There are many ways to define mental health. The answer varies widely depending on who is asking or answering the question. All of us have different world views that shape our understanding of the world around us. Depending on our profession, our religion, our cultural identity, our role in life, and our lived experience, how we define mental health will look different than someone else’s. As a prospective client, it is important to have an idea of how your therapist defines mental health. Your therapist’s working definition will influence your treatment. Human Dignity “Human Dignity” is a concept that the Roman Catholic Church uses to define and describe ethical behavior. Human dignity means each individual has an essential value. This idea forms the foundation of Catholic social teaching. To quote the Catechism (not something I’m in the habit of by the way): God created man a rational being, conferring on him the dignity of a person who can initiate and control his own actions. God willed that man should be ‘left in the hand of his own counsel,’ so that he might of his own accord seek his Creator … Man is rational and therefore like God; he is created with free will and is master over his acts. According to the Church, anything that reduces a person to something less than fully human is a major problem. Slavery, prostitution, inhumane working conditions, sterilization, human trafficking, etc. are all fundamentally evil because they limit the expression of human dignity. I like the idea of human dignity because it mirrors the secular idea of human rights. Human dignity is also...

Richard Armitage Fans and Human Dignity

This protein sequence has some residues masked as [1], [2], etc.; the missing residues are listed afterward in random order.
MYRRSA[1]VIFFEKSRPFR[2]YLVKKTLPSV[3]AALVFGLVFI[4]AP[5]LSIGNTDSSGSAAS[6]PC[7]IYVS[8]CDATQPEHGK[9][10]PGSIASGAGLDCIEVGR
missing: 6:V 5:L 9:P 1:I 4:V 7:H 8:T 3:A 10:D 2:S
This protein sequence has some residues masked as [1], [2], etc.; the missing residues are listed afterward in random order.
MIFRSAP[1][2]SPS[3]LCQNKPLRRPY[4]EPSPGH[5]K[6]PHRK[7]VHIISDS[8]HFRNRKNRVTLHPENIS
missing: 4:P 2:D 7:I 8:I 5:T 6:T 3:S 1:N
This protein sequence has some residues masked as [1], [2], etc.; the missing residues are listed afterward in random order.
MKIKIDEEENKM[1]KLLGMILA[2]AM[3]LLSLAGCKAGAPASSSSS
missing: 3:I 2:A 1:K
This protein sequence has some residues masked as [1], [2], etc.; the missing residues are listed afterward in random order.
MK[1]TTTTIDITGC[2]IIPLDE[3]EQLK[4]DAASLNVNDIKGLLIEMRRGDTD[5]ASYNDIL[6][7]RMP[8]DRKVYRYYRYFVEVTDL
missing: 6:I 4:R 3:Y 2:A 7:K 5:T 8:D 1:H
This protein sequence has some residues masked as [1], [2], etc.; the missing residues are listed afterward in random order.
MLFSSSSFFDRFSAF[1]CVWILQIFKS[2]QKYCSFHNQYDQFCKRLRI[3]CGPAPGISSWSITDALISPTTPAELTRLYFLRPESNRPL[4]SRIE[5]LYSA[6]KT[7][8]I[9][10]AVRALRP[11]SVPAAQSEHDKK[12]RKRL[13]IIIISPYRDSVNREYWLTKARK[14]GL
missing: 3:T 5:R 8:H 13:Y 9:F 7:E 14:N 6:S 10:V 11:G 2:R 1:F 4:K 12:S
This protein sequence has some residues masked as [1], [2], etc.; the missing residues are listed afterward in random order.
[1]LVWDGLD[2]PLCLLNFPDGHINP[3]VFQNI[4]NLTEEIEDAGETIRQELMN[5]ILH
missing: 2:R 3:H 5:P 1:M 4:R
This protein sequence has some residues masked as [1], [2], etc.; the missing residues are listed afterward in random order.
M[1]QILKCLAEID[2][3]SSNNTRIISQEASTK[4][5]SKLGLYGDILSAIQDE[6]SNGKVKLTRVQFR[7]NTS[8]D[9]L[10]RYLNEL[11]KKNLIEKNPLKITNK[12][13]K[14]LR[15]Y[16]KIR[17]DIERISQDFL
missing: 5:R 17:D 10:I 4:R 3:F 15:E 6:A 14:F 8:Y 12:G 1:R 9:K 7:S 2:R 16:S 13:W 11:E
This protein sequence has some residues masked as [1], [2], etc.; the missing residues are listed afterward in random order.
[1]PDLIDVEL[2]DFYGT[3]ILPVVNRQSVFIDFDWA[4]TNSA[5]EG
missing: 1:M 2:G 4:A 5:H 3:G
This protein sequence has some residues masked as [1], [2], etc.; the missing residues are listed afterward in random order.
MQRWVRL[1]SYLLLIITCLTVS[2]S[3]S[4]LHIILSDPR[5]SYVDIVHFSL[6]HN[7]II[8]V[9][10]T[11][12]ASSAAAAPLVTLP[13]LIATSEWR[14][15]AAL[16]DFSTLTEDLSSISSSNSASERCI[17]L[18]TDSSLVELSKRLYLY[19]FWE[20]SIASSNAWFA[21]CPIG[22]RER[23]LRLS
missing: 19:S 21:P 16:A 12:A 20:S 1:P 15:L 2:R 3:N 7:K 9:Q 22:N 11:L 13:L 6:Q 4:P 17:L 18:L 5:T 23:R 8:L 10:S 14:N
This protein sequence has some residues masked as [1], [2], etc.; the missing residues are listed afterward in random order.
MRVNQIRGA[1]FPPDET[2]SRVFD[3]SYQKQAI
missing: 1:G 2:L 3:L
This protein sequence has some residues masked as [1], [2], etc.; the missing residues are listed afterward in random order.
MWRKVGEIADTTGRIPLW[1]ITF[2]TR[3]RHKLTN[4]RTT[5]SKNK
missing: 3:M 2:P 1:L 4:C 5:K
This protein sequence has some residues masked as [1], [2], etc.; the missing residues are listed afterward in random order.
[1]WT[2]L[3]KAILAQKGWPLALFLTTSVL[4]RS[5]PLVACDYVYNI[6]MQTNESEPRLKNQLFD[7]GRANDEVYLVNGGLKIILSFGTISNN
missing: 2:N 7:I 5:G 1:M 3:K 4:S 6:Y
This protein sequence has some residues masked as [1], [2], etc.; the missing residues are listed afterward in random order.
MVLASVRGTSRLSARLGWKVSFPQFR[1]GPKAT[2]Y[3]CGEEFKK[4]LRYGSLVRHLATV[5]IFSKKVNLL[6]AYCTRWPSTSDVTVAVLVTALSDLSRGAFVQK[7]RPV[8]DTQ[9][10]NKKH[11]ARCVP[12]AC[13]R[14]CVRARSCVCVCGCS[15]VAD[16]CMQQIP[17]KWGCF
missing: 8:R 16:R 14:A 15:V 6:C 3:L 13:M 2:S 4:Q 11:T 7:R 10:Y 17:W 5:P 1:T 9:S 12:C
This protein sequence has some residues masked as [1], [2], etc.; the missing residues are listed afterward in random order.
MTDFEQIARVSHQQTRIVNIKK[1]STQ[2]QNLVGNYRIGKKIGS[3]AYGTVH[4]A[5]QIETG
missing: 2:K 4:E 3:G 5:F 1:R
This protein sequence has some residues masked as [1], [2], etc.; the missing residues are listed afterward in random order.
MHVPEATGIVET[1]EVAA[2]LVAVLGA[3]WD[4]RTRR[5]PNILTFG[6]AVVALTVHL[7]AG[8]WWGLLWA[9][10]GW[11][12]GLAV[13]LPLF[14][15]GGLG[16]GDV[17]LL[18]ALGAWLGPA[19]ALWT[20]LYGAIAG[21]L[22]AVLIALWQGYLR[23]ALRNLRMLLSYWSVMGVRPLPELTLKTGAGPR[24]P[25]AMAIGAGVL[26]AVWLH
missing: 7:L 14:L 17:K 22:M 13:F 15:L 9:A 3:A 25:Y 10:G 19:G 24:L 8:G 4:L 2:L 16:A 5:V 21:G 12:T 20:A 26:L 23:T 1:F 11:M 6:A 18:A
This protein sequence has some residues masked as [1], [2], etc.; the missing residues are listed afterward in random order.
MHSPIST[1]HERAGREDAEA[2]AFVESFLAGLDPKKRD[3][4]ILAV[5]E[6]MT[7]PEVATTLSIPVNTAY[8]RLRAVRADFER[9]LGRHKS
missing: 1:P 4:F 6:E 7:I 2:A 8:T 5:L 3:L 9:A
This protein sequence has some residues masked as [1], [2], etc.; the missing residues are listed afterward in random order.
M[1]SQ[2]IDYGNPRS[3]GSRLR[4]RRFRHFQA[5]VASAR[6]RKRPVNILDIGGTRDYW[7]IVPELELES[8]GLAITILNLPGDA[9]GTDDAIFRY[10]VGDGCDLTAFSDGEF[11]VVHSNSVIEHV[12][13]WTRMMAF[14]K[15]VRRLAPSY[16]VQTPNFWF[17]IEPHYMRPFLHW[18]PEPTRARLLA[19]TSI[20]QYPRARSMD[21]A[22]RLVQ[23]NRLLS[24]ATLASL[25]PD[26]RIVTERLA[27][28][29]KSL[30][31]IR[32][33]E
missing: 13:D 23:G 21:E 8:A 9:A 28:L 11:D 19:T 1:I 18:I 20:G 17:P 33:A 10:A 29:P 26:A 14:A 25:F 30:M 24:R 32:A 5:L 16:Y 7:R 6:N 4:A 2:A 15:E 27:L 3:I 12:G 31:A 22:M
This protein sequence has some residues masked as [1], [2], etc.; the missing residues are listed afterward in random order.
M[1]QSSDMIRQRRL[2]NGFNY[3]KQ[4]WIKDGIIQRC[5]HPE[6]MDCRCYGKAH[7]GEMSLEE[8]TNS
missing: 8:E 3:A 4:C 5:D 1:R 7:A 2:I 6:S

Richard Armitage captures my attention and sparks my interest like no other celebrity has since my first celeb crush, Jeff Goldblum. I was a teenager then and the internet barely existed, let alone the user-generated content that Web 2.0 is known for! Richard Armitage My first awareness of Richard Armitage the actor occurred after Netflix recommend I watch the BBC remake of Robin Hood. I don’t generally like bad boys, so I was surprised when the character Sir Guy of Gisborne commanded my attention whenever he was on the screen. I realized this actor draws attention through the expressiveness of his face and his use of stillness. I admired his acting ability and disliked the show’s early cancellation. When I went to see The Hobbit: An Unexpected Journey, I was delighted to discover that this admirable actor had been cast in a major role in a major motion picture! Richard Armitage delivers a stunning interpretation of Thorin Oakenshield, and I look forward to seeing more in the second Hobbit film. Then Netflix recommended I would enjoy North & South, which turns out to be Armitage’s first big break. Watching this BBC miniseries made me acutely aware of Richard Armitage’s physical attractiveness. My celebrity crush took off. And I discovered an entire universe of fan fiction, user-generated video clips, and reams of computer wallpaper options. The type, quantity and quality of fan attention online was amazing, appalling, and fun! In Britain, his fans are called the Armitage Army. Richard Armitage: Human Dignity My profession and my faith both cause me to stop and consider how we treat each other in even the...